Researchers are often interested in estimating interactions in multilevel models, but many researchers assume that the same procedures and interpretations for interactions in single-level models apply to multilevel models. However, estimating interactions in multilevel models is much more complex than in single-level models. Because uncentered (RAS) or grand mean centered (CGM) level-1 predictors in two-level models contain two sources of variability (i.e., within-cluster variability and between-cluster variability), interactions involving RAS or CGM level-1 predictors also contain more than one source of variability. In this Master’s thesis, I use simulations to demonstrate that ignoring the four sources of variability in a total level-1 interaction effect can lead to erroneous conclusions. I explain how to parse a total level-1 interaction effect into four specific interaction effects, derive equivalencies between CGM and centering within context (CWC) for this model, and describe how the interpretations of the fixed effects change under CGM and CWC. Finally, I provide an empirical example using diary data collected from working adults with chronic pain.

Contributors

Agent

Created

Date Created
  • 2015

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Obtaining accurate estimates of the mediated effect with and without prior information

Description

Research methods based on the frequentist philosophy use prior information in a priori power calculations and when determining the necessary sample size for the detection of an effect, but not

Research methods based on the frequentist philosophy use prior information in a priori power calculations and when determining the necessary sample size for the detection of an effect, but not in statistical analyses. Bayesian methods incorporate prior knowledge into the statistical analysis in the form of a prior distribution. When prior information about a relationship is available, the estimates obtained could differ drastically depending on the choice of Bayesian or frequentist method. Study 1 in this project compared the performance of five methods for obtaining interval estimates of the mediated effect in terms of coverage, Type I error rate, empirical power, interval imbalance, and interval width at N = 20, 40, 60, 100 and 500. In Study 1, Bayesian methods with informative prior distributions performed almost identically to Bayesian methods with diffuse prior distributions, and had more power than normal theory confidence limits, lower Type I error rates than the percentile bootstrap, and coverage, interval width, and imbalance comparable to normal theory, percentile bootstrap, and the bias-corrected bootstrap confidence limits. Study 2 evaluated if a Bayesian method with true parameter values as prior information outperforms the other methods. The findings indicate that with true values of parameters as the prior information, Bayesian credibility intervals with informative prior distributions have more power, less imbalance, and narrower intervals than Bayesian credibility intervals with diffuse prior distributions, normal theory, percentile bootstrap, and bias-corrected bootstrap confidence limits. Study 3 examined how much power increases when increasing the precision of the prior distribution by a factor of ten for either the action or the conceptual path in mediation analysis. Power generally increases with increases in precision but there are many sample size and parameter value combinations where precision increases by a factor of 10 do not lead to substantial increases in power.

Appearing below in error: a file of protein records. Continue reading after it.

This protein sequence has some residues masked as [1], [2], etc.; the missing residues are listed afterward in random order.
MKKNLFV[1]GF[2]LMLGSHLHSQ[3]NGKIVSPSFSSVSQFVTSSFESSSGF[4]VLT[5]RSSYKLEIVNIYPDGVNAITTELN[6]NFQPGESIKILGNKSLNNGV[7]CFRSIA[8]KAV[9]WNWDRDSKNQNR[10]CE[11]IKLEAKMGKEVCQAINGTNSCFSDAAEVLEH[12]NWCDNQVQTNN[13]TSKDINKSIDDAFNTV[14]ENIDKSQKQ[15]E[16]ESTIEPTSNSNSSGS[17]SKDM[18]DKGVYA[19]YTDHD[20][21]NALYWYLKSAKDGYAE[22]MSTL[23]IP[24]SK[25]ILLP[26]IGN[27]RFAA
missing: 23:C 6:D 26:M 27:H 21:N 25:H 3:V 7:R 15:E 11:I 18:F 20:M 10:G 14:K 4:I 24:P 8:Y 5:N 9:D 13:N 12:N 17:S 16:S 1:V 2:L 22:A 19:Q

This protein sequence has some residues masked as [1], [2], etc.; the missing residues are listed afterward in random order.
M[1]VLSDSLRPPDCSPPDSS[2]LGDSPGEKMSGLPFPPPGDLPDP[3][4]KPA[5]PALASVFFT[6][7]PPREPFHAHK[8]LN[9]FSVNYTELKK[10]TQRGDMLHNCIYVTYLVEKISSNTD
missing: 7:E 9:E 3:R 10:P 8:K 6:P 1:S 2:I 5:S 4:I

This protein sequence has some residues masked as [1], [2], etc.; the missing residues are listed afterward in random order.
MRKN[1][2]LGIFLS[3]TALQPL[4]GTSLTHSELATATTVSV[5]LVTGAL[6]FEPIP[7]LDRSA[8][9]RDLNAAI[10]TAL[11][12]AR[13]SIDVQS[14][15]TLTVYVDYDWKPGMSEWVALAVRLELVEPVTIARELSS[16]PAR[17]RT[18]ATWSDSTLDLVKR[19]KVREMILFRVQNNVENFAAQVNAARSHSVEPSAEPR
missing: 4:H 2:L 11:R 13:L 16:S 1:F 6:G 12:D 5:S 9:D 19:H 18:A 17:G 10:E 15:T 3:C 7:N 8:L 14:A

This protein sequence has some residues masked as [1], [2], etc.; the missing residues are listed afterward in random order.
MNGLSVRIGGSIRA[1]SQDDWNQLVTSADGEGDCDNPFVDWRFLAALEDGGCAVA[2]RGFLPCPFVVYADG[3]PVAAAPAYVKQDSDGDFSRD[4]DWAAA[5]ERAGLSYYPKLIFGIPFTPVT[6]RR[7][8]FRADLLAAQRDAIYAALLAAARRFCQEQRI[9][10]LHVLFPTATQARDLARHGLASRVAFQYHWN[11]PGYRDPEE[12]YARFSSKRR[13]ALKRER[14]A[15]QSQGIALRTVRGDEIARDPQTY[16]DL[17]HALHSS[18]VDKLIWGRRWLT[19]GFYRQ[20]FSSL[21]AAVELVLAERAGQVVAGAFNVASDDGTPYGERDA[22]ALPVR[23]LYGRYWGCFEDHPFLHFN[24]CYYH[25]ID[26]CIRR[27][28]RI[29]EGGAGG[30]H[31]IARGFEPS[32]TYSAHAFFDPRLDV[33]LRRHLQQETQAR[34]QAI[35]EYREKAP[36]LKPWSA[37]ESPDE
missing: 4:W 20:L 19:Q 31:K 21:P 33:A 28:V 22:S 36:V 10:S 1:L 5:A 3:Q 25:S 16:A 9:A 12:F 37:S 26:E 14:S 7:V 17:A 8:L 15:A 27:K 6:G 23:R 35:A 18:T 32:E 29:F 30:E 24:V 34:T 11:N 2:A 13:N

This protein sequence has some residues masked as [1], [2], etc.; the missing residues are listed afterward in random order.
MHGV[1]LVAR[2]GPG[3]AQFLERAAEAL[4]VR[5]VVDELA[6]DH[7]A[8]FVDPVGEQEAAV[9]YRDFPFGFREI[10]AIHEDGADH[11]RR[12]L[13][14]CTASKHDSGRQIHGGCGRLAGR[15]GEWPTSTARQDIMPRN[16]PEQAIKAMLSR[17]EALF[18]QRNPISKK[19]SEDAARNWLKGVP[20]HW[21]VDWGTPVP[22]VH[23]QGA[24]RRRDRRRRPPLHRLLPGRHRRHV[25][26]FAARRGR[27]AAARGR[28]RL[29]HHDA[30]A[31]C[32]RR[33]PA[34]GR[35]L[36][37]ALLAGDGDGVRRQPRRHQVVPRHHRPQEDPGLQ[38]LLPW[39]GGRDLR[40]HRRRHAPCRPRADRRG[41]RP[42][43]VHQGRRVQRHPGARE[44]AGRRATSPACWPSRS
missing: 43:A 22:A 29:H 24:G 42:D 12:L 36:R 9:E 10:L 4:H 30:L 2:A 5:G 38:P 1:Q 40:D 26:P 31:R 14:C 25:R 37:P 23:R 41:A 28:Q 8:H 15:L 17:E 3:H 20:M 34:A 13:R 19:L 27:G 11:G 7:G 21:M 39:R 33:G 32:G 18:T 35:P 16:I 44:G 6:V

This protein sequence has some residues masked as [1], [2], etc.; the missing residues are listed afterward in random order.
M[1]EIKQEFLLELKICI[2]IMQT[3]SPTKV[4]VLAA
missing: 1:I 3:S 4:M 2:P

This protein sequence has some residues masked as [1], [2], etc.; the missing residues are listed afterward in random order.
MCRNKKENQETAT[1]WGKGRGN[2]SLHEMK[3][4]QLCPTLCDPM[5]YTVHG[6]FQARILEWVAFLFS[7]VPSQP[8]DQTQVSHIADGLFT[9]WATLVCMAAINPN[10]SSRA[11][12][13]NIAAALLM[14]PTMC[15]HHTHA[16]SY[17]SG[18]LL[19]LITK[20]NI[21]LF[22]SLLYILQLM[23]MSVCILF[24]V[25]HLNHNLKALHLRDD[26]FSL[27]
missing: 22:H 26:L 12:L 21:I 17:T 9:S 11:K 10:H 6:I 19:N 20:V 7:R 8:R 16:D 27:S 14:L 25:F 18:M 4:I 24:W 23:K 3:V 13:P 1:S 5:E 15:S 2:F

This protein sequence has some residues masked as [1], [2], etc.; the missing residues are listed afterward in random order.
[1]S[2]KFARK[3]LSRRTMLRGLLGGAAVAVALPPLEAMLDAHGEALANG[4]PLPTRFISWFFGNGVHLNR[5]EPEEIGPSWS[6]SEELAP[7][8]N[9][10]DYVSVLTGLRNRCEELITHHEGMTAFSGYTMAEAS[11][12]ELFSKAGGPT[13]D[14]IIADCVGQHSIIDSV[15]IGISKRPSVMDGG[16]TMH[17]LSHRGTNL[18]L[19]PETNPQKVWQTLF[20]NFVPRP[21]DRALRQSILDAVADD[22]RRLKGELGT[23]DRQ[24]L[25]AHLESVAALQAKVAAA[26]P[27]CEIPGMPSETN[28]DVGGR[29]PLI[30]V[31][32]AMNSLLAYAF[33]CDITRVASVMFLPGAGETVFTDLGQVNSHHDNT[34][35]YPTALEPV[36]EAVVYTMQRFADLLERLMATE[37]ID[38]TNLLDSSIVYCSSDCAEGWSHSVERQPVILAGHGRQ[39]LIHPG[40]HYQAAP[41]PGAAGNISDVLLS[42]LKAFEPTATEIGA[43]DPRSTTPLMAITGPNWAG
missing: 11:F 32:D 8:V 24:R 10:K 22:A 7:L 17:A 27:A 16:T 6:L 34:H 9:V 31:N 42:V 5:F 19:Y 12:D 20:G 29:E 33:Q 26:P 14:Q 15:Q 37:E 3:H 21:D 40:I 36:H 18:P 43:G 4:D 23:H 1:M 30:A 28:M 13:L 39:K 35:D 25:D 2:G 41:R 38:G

Contributors

Agent

Created

Date Created
  • 2014

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Stress, depression, and the mother-infant relationship across the first year

Description

Postpartum depression (PPD) is a significant public health concern affecting up to half a million U.S. women annually. Mexican-American women experience substantially higher rates of PPD, and represent an underserved

Postpartum depression (PPD) is a significant public health concern affecting up to half a million U.S. women annually. Mexican-American women experience substantially higher rates of PPD, and represent an underserved population with significant health disparities that put these women and their infants at greater risk for substantial psychological and developmental difficulties. The current study utilized data on perceived stress, depression, maternal parenting behavior, and infant social-emotional and cognitive development from 214 Mexican-American mother-infant dyads. The first analysis approach utilized a latent intercept (LI) model to examine how overall mean levels and within-person deviations of perceived stress, depressive symptoms, and maternal parenting behavior are related across the postpartum period. Results indicated large, positive between- and within-person correlations between perceived stress and depression. Neither perceived stress nor depressive symptoms were found to have significant between- or within-person associations with the parenting variables. The second analysis approach utilized an autoregressive cross-lagged model with tests of mediation to identify underlying mechanisms among perceived stress, postpartum depressive symptoms, and maternal parenting behavior in the prediction of infant social-emotional and cognitive development. Results indicated that increased depressive symptoms at 12- and 18-weeks were associated with subsequent reports of increased perceived stress at 18- and 24-weeks, respectively. Perceived stress at 12-weeks was found to be negatively associated with subsequent non-hostility at 18-weeks, and both sensitivity and non-hostility were found to be associated with infant cognitive development and social-emotional competencies at 12 months of age (52-weeks), but not with social-emotional problems. The results of the mediation analyses showed that non-hostility at 18- and 24-weeks significantly mediated the association between perceived stress at 12-weeks and infant cognitive development and social-emotional competencies at 52-weeks. The findings extend research that sensitive parenting in early childhood is as important to the development of cognitive ability, social behavior, and emotion regulation in ethnic minority cultures as it is in majority culture families; that maternal perceptions of stress may spillover into parenting behavior, resulting in increased hostility and negatively influencing infant cognitive and social-emotional development; and that symptoms of depressed mood may influence the experience of stress.